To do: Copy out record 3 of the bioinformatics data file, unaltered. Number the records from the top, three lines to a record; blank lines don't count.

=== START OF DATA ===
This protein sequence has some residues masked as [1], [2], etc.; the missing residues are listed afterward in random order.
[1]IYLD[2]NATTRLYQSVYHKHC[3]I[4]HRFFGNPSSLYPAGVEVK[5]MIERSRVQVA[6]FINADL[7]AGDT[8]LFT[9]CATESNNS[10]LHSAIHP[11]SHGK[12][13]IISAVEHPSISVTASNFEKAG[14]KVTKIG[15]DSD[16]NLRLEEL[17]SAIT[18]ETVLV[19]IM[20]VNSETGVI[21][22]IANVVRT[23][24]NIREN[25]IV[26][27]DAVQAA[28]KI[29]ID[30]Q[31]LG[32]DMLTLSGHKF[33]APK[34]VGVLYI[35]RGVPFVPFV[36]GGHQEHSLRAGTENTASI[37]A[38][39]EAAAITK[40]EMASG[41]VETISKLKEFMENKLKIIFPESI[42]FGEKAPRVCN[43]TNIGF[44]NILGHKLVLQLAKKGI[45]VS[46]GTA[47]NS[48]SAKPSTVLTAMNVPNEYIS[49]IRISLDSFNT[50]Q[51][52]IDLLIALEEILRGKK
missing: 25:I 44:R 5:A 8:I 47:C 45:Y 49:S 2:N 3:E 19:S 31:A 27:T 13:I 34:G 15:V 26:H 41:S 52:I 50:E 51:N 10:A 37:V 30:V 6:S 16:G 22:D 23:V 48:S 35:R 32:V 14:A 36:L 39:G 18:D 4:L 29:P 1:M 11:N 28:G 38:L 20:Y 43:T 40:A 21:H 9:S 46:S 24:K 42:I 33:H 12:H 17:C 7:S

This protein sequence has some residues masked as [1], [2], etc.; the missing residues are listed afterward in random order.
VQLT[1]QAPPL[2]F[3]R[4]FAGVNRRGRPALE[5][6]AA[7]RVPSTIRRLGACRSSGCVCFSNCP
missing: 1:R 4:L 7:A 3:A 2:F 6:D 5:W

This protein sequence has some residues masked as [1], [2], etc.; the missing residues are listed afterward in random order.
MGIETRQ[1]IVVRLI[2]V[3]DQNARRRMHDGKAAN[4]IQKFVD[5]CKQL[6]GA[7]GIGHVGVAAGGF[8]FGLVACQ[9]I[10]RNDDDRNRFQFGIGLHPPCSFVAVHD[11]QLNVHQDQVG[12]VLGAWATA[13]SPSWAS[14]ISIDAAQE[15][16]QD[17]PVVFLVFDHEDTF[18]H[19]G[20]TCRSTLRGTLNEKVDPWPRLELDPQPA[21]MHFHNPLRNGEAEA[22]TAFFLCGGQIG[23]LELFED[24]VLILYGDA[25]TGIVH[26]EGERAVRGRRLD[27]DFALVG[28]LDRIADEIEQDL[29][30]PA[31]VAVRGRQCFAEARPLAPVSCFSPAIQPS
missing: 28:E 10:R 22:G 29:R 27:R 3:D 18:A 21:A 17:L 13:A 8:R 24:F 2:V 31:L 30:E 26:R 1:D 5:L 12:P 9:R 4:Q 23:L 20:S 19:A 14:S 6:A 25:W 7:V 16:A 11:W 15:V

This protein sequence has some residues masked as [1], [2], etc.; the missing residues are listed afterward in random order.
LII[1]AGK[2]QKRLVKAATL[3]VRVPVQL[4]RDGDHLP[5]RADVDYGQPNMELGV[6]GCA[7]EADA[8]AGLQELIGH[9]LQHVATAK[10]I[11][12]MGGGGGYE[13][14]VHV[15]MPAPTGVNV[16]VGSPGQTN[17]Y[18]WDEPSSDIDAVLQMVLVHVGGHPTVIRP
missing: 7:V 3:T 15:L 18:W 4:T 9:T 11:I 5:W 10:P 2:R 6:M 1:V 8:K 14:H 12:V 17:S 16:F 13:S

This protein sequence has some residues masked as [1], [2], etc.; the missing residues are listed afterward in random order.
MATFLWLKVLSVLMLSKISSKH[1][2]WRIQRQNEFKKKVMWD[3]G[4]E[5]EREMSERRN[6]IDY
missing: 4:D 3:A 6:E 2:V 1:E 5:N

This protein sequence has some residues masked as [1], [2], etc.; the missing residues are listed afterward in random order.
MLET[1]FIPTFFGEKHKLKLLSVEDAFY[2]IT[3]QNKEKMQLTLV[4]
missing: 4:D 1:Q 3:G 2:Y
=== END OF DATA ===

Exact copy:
This protein sequence has some residues masked as [1], [2], etc.; the missing residues are listed afterward in random order.
MGIETRQ[1]IVVRLI[2]V[3]DQNARRRMHDGKAAN[4]IQKFVD[5]CKQL[6]GA[7]GIGHVGVAAGGF[8]FGLVACQ[9]I[10]RNDDDRNRFQFGIGLHPPCSFVAVHD[11]QLNVHQDQVG[12]VLGAWATA[13]SPSWAS[14]ISIDAAQE[15][16]QD[17]PVVFLVFDHEDTF[18]H[19]G[20]TCRSTLRGTLNEKVDPWPRLELDPQPA[21]MHFHNPLRNGEAEA[22]TAFFLCGGQIG[23]LELFED[24]VLILYGDA[25]TGIVH[26]EGERAVRGRRLD[27]DFALVG[28]LDRIADEIEQDL[29][30]PA[31]VAVRGRQCFAEARPLAPVSCFSPAIQPS
missing: 28:E 10:R 22:G 29:R 27:R 3:D 18:A 21:A 17:L 13:A 8:R 24:F 2:V 31:L 30:E 26:R 1:D 5:L 12:P 9:R 4:Q 23:L 20:S 19:A 14:S 6:A 25:W 7:V 16:A 11:W 15:V